Cellists of the world unite in a parking lot

Concert: About 250 performers and their unwieldy instruments play together.

June 03, 2000|By Holly Selby | Holly Selby,SUN ARTS WRITER

A lot of cellists performed yesterday in front of the Ashland Park Metro Food Market in Cockeysville.

Make that a whole parking lot of cellists.

The nearly 250 cellists -- who came from places as close as the Peabody Conservatory in downtown Baltimore and as far away as the Hyundai Art Center in Ulsan, Korea -- braved the sweltering afternoon heat to perform in a strip shopping mall on York Road. Beneath a white-topped tent, they played compositions by Johann Sebastian Bach, John Philip Sousa and the theme song from "Mission Impossible."

The event was part of the World Cello Congress, a festival of performances, classes and seminars held at Towson University. The week-long celebration of the cello culminates this afternoon in a concert at the Meyerhoff Symphony Hall. Sponsored by Metro Food, the parking lot performance did double-duty as a rehearsal for today's program and a free open-air concert for any who wished to listen.

"It's a mountain of cello!" said cellist Terry King, who shared conducting duties with Laszlo Varga. "Some of them are really far away from me. Cellos take a little more room than piccolos or violins. To bow, they need a wider space on the left and the right, so it's a huge distance from the podium to the last cello."

To be heard, both conductors spoke into a microphone. To be seen, they stood on a higher-than-usual podium and slightly exaggerated their conducting gestures.

"I was introduced as an esteemed musician, but actually, I feel steamed," said Varga in the 90-plus degree heat as he stepped to the front of the orchestra to conduct the first part of the concert.

Then Varga, who served as principal cellist for the New York Philharmonic for 11 years, shouted to the musicians: "Can you hear me?"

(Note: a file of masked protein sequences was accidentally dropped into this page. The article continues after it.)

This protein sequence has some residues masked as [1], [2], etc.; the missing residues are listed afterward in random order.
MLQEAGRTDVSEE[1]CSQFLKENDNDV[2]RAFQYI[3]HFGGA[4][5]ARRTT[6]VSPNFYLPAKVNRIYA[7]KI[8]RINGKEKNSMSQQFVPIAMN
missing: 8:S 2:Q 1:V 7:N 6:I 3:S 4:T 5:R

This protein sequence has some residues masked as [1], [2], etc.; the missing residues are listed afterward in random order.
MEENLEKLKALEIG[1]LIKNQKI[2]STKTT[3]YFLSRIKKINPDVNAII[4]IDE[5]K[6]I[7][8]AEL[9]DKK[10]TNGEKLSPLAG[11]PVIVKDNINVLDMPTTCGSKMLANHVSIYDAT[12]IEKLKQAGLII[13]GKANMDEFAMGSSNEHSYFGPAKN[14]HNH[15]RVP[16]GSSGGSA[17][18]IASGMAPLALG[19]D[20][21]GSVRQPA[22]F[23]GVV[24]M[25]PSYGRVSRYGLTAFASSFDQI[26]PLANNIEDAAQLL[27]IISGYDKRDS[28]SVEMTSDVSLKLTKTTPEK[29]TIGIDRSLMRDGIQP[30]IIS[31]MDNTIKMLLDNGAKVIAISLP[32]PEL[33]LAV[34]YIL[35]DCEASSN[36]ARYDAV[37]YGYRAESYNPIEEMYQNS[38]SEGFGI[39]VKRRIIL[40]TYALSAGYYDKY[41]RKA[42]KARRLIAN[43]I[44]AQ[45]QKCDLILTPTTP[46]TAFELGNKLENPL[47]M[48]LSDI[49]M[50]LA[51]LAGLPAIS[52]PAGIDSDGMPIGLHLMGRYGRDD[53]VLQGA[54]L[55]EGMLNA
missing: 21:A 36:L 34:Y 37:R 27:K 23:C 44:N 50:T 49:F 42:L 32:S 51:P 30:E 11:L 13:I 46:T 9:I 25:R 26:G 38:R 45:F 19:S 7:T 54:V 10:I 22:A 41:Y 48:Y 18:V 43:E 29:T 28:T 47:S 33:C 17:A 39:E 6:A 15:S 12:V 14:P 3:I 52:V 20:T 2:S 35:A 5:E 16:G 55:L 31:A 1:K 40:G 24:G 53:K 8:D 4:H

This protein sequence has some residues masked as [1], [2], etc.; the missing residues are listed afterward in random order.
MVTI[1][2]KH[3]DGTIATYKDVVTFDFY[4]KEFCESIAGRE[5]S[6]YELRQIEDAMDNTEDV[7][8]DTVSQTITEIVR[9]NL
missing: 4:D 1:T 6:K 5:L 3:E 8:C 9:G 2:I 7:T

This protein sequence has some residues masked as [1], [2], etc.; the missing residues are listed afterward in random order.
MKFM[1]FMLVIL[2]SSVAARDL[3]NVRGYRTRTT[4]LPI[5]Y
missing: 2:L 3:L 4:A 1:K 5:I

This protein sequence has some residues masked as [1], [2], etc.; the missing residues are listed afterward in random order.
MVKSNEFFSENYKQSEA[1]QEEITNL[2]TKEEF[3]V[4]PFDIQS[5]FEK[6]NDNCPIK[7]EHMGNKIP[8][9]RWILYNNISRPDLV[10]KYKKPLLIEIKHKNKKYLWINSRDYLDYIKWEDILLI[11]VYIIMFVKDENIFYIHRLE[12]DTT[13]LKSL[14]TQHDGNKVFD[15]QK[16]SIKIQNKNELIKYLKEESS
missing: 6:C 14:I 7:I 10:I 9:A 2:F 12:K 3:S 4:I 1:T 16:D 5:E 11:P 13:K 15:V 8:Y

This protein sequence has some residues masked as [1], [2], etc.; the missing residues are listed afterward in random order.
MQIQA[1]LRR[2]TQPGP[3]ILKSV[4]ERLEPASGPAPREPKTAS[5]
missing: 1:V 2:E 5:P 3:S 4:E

"No!" they shouted back.

Varga shouted louder still -- and the concert soon began.

The cellists played "Fantasia on a Theme by Thomas Tallis," a rich, romantic piece originally written by Ralph Vaughan Williams for a multi-voiced orchestra (the all-cello version was arranged by Varga) and "Song of the Birds," a Catalan folk song transcribed for the cello by Pablo Casals.

"This is the hottest cello section I've ever played with," said soloist Bernard Greenhouse, who by mid-performance was the only musician still wearing a suit jacket.

Other players included 16 members of the Beehouse Cello Ensemble of Korea; 20 members of the Cellisimo Ensemble of Germany; 19 members of the Toho Cello Ensemble of Toyko; 21 members of the Towson University and Maryland Cello Ensemble of Towson; and scores of cellists who were participants in the congress.

As mellifluous cello music ebbed and flowed over the blacktop and past the parked cars, a crowd of about 200 gathered. Some listeners came specifically for the concert; others came for groceries and decided to linger. A few dozen audience members huddled under a second party tent, set up by Metro Food, drawn there perhaps by the wine, cheese and fruit -- or maybe the shade.

"I love music and I love the cello and I was hoping to see Yo-Yo Ma," said Sid Meier, a computer game designer from Hunt Valley who was nibbling fruit. "I'm really enjoying it, especially the Bach. This is the first cello concert that I have ever attended in a parking lot."

His sentiment was echoed elsewhere. Despite the heat, several players said they enjoyed playing in an all-cello ensemble -- especially one so large. "I have never done anything quite like it," said Carl Andersen, a cellist and violist from Williamsburg, Va. "Especially not in a parking lot."

String section

What: 200-plus cellos in World Cello Congress performance

Where: Meyerhoff Symphony Hall

When: 2 p.m.

Tickets: $15-$40 Infomation: (410) 783 8000

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